I sang along with the Muzein when he called the faithful to prayer. I loved the chanting, the traditions, the clothing, the open air markets. I loved everything and everyone, but not everyone loved me back.

The newspaper I was running was broke. We’d been going on fumes for the last few issues and it was obvious we’d be out of business and out of work very soon. We kept hoping for an angel, someone to come along and invest enough to get us well and truly launched. In the meantime, it had been weeks since we’d gotten paid.

I was doing my share, trying to keep the newspaper alive, so when someone had to take the pages to the typesetter in Givat Zeev up by Ramallah, I volunteered. I had a car. I’d been there before. Why not?

There’s a myth that Jerusalem has just one road, but it winds a lot. The theory is, if you keep driving, sooner or later you’ll get there, wherever “there” is. That’s not quite accurate. You may get close — but when I’m the navigator close may not be close enough. I have no sense of direction. When I hear the words “You can’t miss it,” I know I will miss it.

Which is how I wound up in downtown Ramallah in the middle of a minor riot in late August 1983. I didn’t know what was happening or why (exactly), but I was sure I shouldn’t be there.


I was lost. No idea how to retrace my steps and get back to French Hill. Going forward wasn’t an option. I pulled to the curb and sat there, wondering what to do next.

A few moments later, two Arab gentlemen jumped into the car with me. No, I hadn’t locked the doors. If they wanted to break into my car, they might as well use the doors as break the windows. Was I about to be murdered? Abducted?

“You are lost,” the man in the front seat said.

“Oh, very much,” I agreed. The two men conferred in Arabic. I picked out a couple of words, one of them being “American.” That’s easy. It’s the same in almost every language.

“Okay,” said the man in the front seat. “You need to leave. Now.”

“I couldn’t agree more,” I responded. We swapped places. He took the wheel and drove me back to French Hill.

“You must be more careful,” he chided me. “You must not go to dangerous places.” I thanked him with all my heart. He smiled, and the two of them headed back, on foot, to Ramallah. Offering them a lift didn’t seem the thing to do.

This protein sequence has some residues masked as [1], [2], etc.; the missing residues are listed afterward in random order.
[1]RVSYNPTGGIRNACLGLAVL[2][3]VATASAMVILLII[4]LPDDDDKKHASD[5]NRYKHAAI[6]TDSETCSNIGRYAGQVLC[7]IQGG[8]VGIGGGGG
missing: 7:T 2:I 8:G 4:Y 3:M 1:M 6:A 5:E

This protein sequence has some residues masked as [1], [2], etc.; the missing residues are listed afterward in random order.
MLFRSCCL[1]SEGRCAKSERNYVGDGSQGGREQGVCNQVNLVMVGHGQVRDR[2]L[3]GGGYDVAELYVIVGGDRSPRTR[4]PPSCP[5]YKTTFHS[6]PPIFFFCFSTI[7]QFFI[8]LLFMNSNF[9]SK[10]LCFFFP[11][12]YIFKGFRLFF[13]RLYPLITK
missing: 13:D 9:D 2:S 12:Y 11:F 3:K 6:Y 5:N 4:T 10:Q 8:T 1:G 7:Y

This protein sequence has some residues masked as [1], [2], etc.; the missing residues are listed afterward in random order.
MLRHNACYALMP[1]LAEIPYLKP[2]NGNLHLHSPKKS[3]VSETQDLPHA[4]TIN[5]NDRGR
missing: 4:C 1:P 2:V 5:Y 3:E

As a final note, their act of kindness was a genuine act of bravery. They could have come to real harm for their generosity which some would have regarded as lack of loyalty to whatever the current cause is/was. They were under no obligation to help me. But they did, at considerable risk to themselves.

And act of kindness by strangers. I have always depended on the kindness of strangers.

For the Daily Prompt. Again. How many times have I responded to this one? Are we up to a dozen yet?


A few years ago at this time a Facebook status, some stories in the news and a number of You Tube videos on “coming out” compelled me to write on a topic I might have otherwise avoided. 

As you will see below, I could not find a dramatic You Tube video at the time on the harrowing coming out story to which I referred.  I subsequently found it and posted it in a follow-up article.  I have linked it to Angel‘s name here if you would like to see it.  It is a tough 12 minutes.

Despite everything that has been in the news lately, I thought I would shy away from this topic. It is often a political hot potato fraught with emotional arguments that have little to do with rational thinking. There seemed no reason to be another voice among the already countless raised voices. Then I caught a status message on Facebook that got me to rethink my position.

A relative posted a status message that his daughter had put up. As I read through it, I was impressed with the thoughtful counter arguments regarding the opposition to gay marriage, as well intelligent remarks about being gay. I thought I need some of this when the haters start in with their venom.